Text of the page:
'Hotel Cocaine' on MGM+ gives viewers disco, drama and plenty of blow in Miami in the late '70s | iNFOnews | Thompson-Okanagan's News Source
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'Hotel Cocaine' on MGM+ gives viewers disco, drama and plenty of blow in Miami in the late '70s

This image released by MGM+ shows Danny Pino, left, and Yul Vazquez in a scene from "Hotel Cocaine." (Carlos Rodriguez/MGM+ via AP)

NEW YORK (AP) — The lapels are wide, “Disco Inferno” is blasting on the dance floor and lines and lines of nose candy are on offer in the new intriguing Miami-based series “Hotel Cocaine.”

The eight-episode romp on MGM+ centers on a real-life hotel at the beginning of the war on drugs that had a private nightclub known as a notorious hangout for show business types, CIA undercover agents and drug kingpins.

Creator and showrunner Chris Brancato, the creator of “Narcos” and “Godfather of Harlem,” explains the show using another hot hangout with war looming: "I describe it as ‘Casablanca’ on cocaine."

“Hotel Cocaine,” set in 1978, centers on the hotel’s general manager, Roman Compte (played by Danny Pino), a Cuban expatriate who caters to high-end hotel patrons. He slowly gets sucked into a life of crime trying to protect his daughter from unsavory federal agents on one side, and his equally unsavory estranged brother, a mobster, on the other.

“This show has become about many things. It’s about immigration to this country and trying to achieve the American dream. It’s also about a man caught in a perilous moral quandary of trying to save his daughter at the risk of betraying his brother from whom he’s estranged.”

Leavening the darkness is plenty of humor, mocking the era's emphasis on personal growth through psychedelics and its partying excess. The scripts also have fun portraying real celebrities, like John Lennon, Liza Minnelli, John Bonham, Hunter Thompson and Rick James.

Brancato says he created a careful balance between a “meat and potatoes drug show” and comedy. “I wanted there to be a sense of humor to what is otherwise could be a kind of dark and very dreary subject matter,” he says.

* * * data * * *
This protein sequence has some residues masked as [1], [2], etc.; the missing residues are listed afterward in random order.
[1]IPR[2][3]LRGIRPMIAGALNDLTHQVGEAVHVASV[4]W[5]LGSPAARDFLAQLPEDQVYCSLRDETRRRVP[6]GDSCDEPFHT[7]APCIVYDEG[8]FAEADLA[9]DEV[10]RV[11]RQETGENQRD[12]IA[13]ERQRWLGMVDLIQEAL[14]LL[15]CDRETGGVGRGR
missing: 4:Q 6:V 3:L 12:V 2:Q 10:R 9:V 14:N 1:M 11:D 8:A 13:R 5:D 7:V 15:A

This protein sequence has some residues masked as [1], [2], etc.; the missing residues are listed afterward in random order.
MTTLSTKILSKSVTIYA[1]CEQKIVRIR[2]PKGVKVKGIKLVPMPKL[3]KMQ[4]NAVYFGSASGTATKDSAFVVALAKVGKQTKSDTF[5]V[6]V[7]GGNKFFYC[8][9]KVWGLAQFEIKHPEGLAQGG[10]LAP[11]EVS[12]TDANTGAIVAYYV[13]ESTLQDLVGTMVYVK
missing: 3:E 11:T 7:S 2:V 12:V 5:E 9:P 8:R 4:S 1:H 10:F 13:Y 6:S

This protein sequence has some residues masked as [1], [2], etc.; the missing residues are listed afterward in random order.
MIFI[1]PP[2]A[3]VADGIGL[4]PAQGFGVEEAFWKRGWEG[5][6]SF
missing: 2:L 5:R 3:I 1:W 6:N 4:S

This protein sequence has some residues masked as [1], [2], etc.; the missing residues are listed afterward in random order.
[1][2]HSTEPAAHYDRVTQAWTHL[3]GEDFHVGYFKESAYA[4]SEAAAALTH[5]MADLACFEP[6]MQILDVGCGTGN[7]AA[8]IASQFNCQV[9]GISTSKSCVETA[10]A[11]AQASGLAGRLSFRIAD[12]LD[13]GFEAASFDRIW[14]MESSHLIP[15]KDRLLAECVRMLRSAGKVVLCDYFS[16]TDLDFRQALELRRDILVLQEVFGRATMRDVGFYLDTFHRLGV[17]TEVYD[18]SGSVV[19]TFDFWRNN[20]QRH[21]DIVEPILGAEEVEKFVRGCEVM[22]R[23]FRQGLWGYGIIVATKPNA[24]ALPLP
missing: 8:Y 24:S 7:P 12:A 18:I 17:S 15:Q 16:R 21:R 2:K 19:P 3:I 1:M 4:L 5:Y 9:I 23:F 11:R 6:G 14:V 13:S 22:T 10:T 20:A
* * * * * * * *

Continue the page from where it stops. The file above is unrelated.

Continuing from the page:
The show also co-stars Yul Vazquez, Michael Chiklis and Mark Feuerstein. It was shot in the Dominican Republic, which “looks more like Miami of the '70s than Miami now,” says Brancato.

The series is enlivened by music from the era, including Latin sounds and pop classics, like Eric Clapton's “Cocaine.” Brancato managed to get the rights to use Dire Straits “Sultans of Swing” at a discount because singer-guitarist Mark Knopfler was a fan of “Narcos.”

“The hedonism and the party and the disco and the choreography and the dancing may seems frivolous, but there’s a life and death struggle happening underneath,” Pino says.

The action takes place inside and outside the Mutiny nightclub, which was the jewel of the 138-room Mutiny Hotel. The hotel still exists, the nightclub — which also inspired the movie “Scarface” — doesn't.

“You not only had the cocaine trade flowing through the Mutiny. But you had lawyers, money launderers and intelligence officers. All those roads converged in that little place,” says Vazquez, whose sister partied at the nightclub in her youth.

The show's hero also was a real man: Roman Compte. His son, “Narcos” actor Maurice Compte, brought his father's experiences to Brancato, who started fictionalizing. (Pino worked with the younger Compte on “Mayans MC” and asked him plenty of questions about his dad.)

“For me, it’s not interesting to do these crime shows unless you can find some interesting new angles. So, for example, ‘Godfather of Harlem’ is the collision of organized crime and civil rights, two things that actually don’t really belong in the same sense.”

“Hotel Cocaine” reaches for authenticity by casting two Cuban Americans from Miami as the lead brothers and dealing with the legacies of Fidel Castro and the Bay of Pigs.

“It’s just filled with all kinds of buttons," says Vazquez, whose brother was a political prisoner in Cuba. "I want to say it’s filled with memories, but it’s more than memories. It’s proper buttons. I jumped at wanting to do this.”

The show has as its tagline “every pleasure has a price” and Brancato says he hopes it might make viewers realize how much brutality goes into their recreational drugs

“We do these drugs, and we snort the cocaine, and we give no thought whatsoever to the fact that every line of cocaine has three dead bodies behind trailing back to South America,” he says.

Season one is wrapped and the cast hopes there's interest in another. After all, the '80s — where hedonism went nuts — beckons.

"It sets up I think a lot of what we hope this show is going to be in terms of understanding maybe what we’re going through today as Americans — through the microscope of being able to analyze what happened in the ‘70s and ’80s," says Pino.

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Mark Kennedy is at http://twitter.com/KennedyTwits

News from © The Associated Press, 2024
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